Prosecution for rape and murder:
The case of the prosecution is that the accused had some liquor at the spot from liquor bottles and from a handi. Empty liquor bottles, a handi and some glasses were seized from the scene of crime. There is no DNA or finger prints on the glass and liquor bottles to connect the accused with the crime. In fact, PW20 – IO has admitted that the finger print report did not implicate the accused. At this stage, it is required to be noted that the accused’ DNA samples were collected during the investigation and in fact were sent for DNA analysis, but the prosecution never presented the report to the Court. No pubic hair, DNA, semen or blood of the accused were found on any of the victims. It appears that the samples were collected from the accused and were sent for analysis, but the result did not incriminate the accused.
As per the case of the prosecution, Rs.3,000/- in cash were taken from Trambak, a mangalsutra, dorley and ear tops were taken from PW8; anklets and ear tops were taken from Savita; and a watch and chain were taken from PW1 by the culprits. However, no stolen property has been found or recovered from any of the accused except a broken white metal chain which was seized during the house search of the mother of A5 on 26.06.2003. However, her signature is not there on the panchnama. The panchnama also does not state that the seized property was sealed. The chain was described as “one white metal chain with 30 links, middle link is broken and tied with a string. The value of the same was stated to be zero”. The chain had no special markings on it and the same is freely available. Though the prosecution claimed that the said chain belongs to PW1, PW1 had admitted that he has not given any description of the chain to the police. Barring this chain, nothing was seized or recovered from any of the accused. Therefore, the seizure of a commonly available white metal silver chain without any distinctive markings would be a weak piece of evidence to hold the accused guilty.
Apart from the above, on considering the entire deposition of PW8, we are of the opinion that PW8 who claims to be an eye witness, she is not a reliable and trustworthiness witness. Her entire testimony in Court is full of material omissions/contradictions/improvements. Prior to her deposition in Court, her two statements dated 6.6.2003 and 7.6.2003 were recorded by the police and the magistrate respectively. The entire description of incident given by PW8 in the Court has not been stated by her in her earlier statements. This evidence has come for the first time during the deposition in Court by way of an improvement. In her earlier statements, PW8 has never given any details of the assault or the roles played by different persons during the incident. Even in the TI parade, she did not attribute any role to the persons she identified. The first time PW8 gave any details about the incident or ascribed the roles to the accused persons was two and a half years later in the Court and never before that. Her failure to give any statement to the police and the two magistrates either about the events occurring during the incident or the roles played by different persons render her evidence unreliable. When in her cross-examination, she was confronted with such omissions/improvements, she has taken only one thing that she told this to the police but she does not know why the police did not record the same. However, the same is not corroborated by any other evidence, more particularly the deposition of the IO and/or the magistrates. Therefore, it is unsafe to rely upon the deposition of PW8 and to convict the accused. It is also required to be noted that even according to PW8, she was subjected to rape, however, the prosecution has miserably failed to prove the rape on her by leading cogent evidence, more particularly the forensic evidence. Therefore, to that extent also she is not reliable.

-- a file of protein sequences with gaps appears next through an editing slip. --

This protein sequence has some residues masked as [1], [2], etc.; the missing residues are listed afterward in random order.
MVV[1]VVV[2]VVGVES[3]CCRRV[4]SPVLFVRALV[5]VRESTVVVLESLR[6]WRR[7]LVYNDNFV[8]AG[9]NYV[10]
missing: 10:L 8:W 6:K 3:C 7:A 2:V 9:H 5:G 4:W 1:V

There is one another reason why PW8 is not to be believed on the ground that she is unreliable and not trustworthy. It is required to be noted that on 7.6.2003, i.e, two days after the incident, her statement was recorded by PW13 – Ramesh Sonawane – Special Executive Magistrate in the hospital. PW13 was called by the investigating officer to record her dying declaration. It has come on record that her dying declaration/statement was recorded on 7.6.2003, i.e., two days after the incident, PW8 identified photographs of four people from album of notorious criminals as those who committed the offence. Admittedly, the present accused are not amongst those four persons identified by PW8 from the photo album. It is required to be noted that in her deposition she had not stated anything about her statement recorded by PW13 on 7.6.2003 and she identified the photographs of four people from album of notorious criminals shown to her. Therefore, to that extent, there is also a suppression of material fact by PW8. In fact, the aforesaid was withheld by the prosecution during the trial. Only during hearing of the appeal before the High Court, it came to the light and therefore pursuant to the order passed by the High Court she was recalled and when she was confronted with the above, very surprisingly, she stated that four persons who were identified by her were the same persons out of the present accused. However, such a stand is just contrary to the deposition of PW13 – special executive magistrate.
It has to be uppermost kept in mind that impartial and truthful investigation is imperative. It is judiciously acknowledged that fair trial includes fair investigation as envisaged by Articles 20 & 21 of the Constitution of India. The role of the police is to be one for protection of life, liberty and property of citizens, that investigation of offences being one of its foremost duties. That the aim of investigation is ultimately to search for truth and to bring the offender to book.